Life's Little Mysteries

Why do so many people have back pain?

Why do I have back pain? Man struggling to get out of bed and clutching his lower back
Back pain is extremely common among humans, thanks to our evolutionary jump to walking on two legs. (Image credit: Peter Dazeley via Getty Images)

Back pain is incredibly common, with 26% of Americans reporting at least one full day of lower-back pain within a three-month period, according to a 2006 study in the journal Spine. It's also the leading cause of disability across the globe, according to a 2014 study in the journal Annals of the Rheumatic Diseases.

So why do humans have so much back pain?

"Because we walk on two legs," said Jeremy DeSilva, a paleoanthropologist at Dartmouth University. Before humans began walking upright, our mammal ancestors had been running around on four legs for tens of millions, or even hundreds of millions, of years, he told Live Science. Mammals with this body shape have a horizontal spine that acts as a suspension bridge, holding up their torso.

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About 7 million years ago, human ancestors evolved a more upright posture, DeSilva said. Their spine became vertical, allowing them to move around on two feet. Experts don't agree on why humans evolved to become bipedal, but one of the major theories is that it helped to transition from the jungles to the savanna. Although this adaptation helped humans flourish, it came with some costs.

"Because evolution can only work with pre-existing anatomies and pre-existing forms, we have this spine that evolution has tinkered with," DeSilva said. "And it's made it good enough. I mean, we're still here. But it doesn't mean we don't have problems. Evolution leads to being just good enough to survive. It doesn't lead to your comfort."

Bruce Latimer, a physical anthropologist at Case Western Reserve University in Ohio, described the spine as a series of cups (vertebrae) and saucers (disks between the vertebrae) balanced on top of each other. Most people have 24 of these cups and 23 disks. Ligaments and muscles help stabilize the stack, but because it's vertical, the disks are prone to slippage. 

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"Humans are the only mammal that we know of that as we age, we can get spontaneous fractures of our vertebrae just from having that weight on top of each successive vertebra," DeSilva said.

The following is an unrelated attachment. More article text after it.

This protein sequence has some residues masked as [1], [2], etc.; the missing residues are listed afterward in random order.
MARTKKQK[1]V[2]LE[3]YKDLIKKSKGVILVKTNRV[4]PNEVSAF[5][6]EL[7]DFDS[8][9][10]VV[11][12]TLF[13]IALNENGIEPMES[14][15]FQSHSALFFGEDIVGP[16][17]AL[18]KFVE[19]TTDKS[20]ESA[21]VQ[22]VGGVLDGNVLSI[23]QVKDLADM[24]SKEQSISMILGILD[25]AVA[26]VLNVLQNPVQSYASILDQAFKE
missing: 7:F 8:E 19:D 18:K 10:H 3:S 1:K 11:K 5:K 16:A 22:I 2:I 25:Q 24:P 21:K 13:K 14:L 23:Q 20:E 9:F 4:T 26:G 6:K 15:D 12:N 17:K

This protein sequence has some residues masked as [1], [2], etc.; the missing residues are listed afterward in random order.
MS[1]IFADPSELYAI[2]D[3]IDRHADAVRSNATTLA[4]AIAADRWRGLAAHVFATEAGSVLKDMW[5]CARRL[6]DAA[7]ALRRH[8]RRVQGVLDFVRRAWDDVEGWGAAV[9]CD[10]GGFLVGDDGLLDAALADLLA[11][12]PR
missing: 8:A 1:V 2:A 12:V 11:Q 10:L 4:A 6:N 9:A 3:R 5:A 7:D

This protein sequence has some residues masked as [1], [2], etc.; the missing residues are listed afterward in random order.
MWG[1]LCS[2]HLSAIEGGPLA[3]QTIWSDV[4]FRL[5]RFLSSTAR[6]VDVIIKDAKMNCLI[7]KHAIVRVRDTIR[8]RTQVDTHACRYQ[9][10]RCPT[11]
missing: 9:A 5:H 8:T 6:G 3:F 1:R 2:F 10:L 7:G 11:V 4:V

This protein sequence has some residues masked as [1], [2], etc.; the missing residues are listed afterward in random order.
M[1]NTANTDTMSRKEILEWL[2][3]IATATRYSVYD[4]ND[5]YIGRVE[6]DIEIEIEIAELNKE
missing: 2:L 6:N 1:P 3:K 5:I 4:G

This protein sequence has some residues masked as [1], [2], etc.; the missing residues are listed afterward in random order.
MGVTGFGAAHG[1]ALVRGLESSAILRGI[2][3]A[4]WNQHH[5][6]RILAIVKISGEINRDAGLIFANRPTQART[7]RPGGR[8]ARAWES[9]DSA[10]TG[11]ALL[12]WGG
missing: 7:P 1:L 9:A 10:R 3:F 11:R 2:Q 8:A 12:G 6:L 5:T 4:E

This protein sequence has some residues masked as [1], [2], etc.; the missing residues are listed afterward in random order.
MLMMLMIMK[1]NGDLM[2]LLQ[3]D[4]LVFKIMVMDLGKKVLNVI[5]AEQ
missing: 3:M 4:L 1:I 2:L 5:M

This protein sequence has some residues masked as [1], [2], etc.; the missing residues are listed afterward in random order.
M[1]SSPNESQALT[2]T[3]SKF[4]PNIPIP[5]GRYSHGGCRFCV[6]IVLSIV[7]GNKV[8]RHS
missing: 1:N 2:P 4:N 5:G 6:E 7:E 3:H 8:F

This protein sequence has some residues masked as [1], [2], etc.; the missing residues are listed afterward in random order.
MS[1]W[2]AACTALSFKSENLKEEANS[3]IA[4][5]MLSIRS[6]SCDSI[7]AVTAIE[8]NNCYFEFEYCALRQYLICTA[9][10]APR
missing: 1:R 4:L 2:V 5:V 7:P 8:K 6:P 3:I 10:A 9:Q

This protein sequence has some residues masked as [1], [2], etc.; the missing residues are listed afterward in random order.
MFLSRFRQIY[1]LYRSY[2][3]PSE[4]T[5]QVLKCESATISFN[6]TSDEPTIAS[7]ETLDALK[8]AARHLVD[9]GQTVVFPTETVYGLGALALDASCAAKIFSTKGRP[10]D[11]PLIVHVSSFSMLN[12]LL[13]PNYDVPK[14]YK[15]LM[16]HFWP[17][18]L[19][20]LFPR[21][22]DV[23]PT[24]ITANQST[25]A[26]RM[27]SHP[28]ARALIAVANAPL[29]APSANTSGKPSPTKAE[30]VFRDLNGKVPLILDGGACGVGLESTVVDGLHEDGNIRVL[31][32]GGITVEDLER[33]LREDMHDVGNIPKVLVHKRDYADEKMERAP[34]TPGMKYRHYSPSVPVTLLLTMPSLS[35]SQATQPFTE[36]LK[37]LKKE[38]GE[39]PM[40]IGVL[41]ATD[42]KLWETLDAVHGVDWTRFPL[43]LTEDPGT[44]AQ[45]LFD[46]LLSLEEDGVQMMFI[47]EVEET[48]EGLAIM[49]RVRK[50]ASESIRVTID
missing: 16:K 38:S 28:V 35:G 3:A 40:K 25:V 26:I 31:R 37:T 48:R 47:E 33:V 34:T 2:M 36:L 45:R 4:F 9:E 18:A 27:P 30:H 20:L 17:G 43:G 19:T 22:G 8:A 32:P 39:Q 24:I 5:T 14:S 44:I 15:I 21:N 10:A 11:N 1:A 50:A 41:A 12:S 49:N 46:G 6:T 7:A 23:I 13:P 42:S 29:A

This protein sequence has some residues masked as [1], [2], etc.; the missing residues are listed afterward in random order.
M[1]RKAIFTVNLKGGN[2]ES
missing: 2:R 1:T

The natural curve of the human spine also causes issues. The spine curves to balance weight, to allow for flexibility and to avoid blocking the birth canal. But because of this bend, people are susceptible to developing more severe curves, such as kyphosis (an outward curvature of the upper spine) or scoliosis (a lateral curvature of the spine), DeSilva said. At each curve, the spine is also prone to fractures.

Modern life in industrialized countries also plays a role. Core muscles stabilize the back, but many people have weak midsections. "If you're sitting at a desk all day, slouched over, and you're not working the lower back muscles, then they're easily strained," DeSilva said. 

Although there are multiple factors, evolution is the major culprit, DeSilva said. After all, our ancient ancestors, including the famous Australopithecus Lucy, had back problems, too, according to a 1983 study in the American Journal of Physical Anthropology

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Not all bipeds have as much back pain as humans, however. Some large terrestrial birds, such as ostriches, walk upright on two limbs without much of an issue. 

"As far as I know, ostriches don't have to go to the chiropractor very often," DeSilva said. One reason why is that the bird's spine is more diagonal than vertical, so it can act more as a suspension bridge rather than a tower of cups and saucers. The ostrich also had significantly more time to evolve a high-functioning back. "They've had a roughly 200 million-year head start on us," DeSilva said. "When it comes to a bipedal skeleton, we're kind of the new kids on the block."

Originally published on Live Science. 

Tyler Santora
Live Science Contributor

Tyler Santora is a freelance science and health journalist based out of Colorado. They write for publications such as Scientific American, Nature Medicine, Medscape, Undark, Popular Science, Audubon magazine, and many more. Previously, Tyler was the health and science Editor for Fatherly. They graduated from Oberlin College with a bachelor's degree in biology and New York University with a master's in science journalism.